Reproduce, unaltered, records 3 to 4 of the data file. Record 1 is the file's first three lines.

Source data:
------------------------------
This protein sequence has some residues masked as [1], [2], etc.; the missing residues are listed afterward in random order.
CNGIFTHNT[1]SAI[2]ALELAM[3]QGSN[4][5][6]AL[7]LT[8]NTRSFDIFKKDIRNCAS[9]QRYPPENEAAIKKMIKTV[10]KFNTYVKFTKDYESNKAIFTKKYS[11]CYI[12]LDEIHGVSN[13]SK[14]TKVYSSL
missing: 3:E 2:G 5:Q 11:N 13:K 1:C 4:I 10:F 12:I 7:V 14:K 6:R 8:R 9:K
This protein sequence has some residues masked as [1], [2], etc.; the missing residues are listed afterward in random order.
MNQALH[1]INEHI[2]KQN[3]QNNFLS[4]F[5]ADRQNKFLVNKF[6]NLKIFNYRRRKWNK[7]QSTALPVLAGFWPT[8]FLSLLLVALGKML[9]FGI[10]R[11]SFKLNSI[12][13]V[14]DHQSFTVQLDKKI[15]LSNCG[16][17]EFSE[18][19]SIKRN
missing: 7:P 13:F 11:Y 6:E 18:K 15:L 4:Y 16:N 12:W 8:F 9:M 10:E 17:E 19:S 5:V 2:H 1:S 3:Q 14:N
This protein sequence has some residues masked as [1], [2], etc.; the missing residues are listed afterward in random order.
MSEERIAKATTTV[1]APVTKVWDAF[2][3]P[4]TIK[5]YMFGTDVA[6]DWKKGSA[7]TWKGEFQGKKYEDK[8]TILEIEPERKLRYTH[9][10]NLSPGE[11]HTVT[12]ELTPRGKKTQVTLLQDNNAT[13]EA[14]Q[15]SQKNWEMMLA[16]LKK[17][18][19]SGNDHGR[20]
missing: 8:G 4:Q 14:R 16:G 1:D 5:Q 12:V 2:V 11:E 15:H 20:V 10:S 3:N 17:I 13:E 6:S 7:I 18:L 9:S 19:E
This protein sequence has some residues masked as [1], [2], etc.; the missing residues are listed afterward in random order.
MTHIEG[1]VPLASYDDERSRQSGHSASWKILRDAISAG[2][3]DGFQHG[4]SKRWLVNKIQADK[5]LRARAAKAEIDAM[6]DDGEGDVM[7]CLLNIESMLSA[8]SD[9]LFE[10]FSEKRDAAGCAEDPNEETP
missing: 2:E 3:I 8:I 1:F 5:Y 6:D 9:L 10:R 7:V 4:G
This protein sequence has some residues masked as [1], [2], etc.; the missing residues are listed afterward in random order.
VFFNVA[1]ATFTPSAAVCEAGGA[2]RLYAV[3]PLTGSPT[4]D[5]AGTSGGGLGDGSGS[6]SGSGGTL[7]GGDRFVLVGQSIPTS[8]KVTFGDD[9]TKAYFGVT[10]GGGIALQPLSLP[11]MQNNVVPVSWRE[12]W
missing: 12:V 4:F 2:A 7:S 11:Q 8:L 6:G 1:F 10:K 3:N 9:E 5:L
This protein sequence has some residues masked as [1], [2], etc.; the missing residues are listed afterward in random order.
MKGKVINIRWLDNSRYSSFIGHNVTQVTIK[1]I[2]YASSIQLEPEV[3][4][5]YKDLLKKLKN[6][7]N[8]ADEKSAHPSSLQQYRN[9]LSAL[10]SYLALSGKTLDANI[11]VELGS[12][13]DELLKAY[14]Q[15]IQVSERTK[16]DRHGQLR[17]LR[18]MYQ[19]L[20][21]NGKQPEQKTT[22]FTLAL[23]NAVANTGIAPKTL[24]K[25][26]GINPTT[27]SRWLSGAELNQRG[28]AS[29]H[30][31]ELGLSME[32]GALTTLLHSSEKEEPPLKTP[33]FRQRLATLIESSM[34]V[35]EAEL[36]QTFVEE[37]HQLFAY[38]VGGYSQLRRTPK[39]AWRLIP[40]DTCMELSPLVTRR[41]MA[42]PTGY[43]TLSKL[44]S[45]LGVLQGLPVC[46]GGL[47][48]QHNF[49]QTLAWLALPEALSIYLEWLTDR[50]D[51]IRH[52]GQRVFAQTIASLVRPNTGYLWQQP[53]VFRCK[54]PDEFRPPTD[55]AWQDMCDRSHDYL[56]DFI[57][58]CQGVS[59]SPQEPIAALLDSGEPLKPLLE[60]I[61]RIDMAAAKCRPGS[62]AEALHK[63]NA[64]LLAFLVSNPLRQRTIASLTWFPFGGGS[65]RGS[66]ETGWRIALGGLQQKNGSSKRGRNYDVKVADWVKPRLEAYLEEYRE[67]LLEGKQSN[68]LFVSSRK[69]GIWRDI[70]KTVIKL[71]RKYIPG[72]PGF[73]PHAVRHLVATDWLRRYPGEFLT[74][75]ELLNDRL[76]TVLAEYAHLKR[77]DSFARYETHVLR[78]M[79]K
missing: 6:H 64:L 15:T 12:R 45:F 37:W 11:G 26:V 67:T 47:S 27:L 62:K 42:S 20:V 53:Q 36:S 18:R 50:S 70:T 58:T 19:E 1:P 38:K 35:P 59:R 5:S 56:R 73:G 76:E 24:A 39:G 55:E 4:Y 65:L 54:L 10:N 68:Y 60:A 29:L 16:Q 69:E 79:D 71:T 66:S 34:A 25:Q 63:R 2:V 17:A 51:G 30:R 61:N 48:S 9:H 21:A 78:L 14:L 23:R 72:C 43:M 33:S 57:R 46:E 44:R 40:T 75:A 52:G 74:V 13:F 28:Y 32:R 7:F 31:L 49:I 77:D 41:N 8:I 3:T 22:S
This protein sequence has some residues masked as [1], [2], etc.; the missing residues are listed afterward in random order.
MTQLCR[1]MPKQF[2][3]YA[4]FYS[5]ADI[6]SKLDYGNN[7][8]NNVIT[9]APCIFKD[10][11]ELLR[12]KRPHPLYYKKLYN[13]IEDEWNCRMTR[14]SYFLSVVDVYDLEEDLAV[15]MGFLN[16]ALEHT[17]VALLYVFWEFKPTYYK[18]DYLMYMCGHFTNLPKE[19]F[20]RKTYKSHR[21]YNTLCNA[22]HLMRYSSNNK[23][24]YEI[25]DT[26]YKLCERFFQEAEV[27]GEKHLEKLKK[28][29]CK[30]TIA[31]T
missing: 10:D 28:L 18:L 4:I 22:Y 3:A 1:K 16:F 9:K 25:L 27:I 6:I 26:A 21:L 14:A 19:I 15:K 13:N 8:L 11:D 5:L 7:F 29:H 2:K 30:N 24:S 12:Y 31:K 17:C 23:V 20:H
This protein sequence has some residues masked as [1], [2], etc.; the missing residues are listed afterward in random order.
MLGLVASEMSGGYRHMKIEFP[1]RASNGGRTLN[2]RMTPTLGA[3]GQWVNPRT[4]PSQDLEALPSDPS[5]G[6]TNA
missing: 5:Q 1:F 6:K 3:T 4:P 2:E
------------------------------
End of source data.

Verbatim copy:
This protein sequence has some residues masked as [1], [2], etc.; the missing residues are listed afterward in random order.
MSEERIAKATTTV[1]APVTKVWDAF[2][3]P[4]TIK[5]YMFGTDVA[6]DWKKGSA[7]TWKGEFQGKKYEDK[8]TILEIEPERKLRYTH[9][10]NLSPGE[11]HTVT[12]ELTPRGKKTQVTLLQDNNAT[13]EA[14]Q[15]SQKNWEMMLA[16]LKK[17][18][19]SGNDHGR[20]
missing: 8:G 4:Q 14:R 16:G 1:D 5:Q 12:V 2:V 11:E 15:H 20:V 10:S 3:N 17:I 13:E 6:S 7:I 18:L 9:S 19:E
This protein sequence has some residues masked as [1], [2], etc.; the missing residues are listed afterward in random order.
MTHIEG[1]VPLASYDDERSRQSGHSASWKILRDAISAG[2][3]DGFQHG[4]SKRWLVNKIQADK[5]LRARAAKAEIDAM[6]DDGEGDVM[7]CLLNIESMLSA[8]SD[9]LFE[10]FSEKRDAAGCAEDPNEETP
missing: 2:E 3:I 8:I 1:F 5:Y 6:D 9:L 10:R 7:V 4:G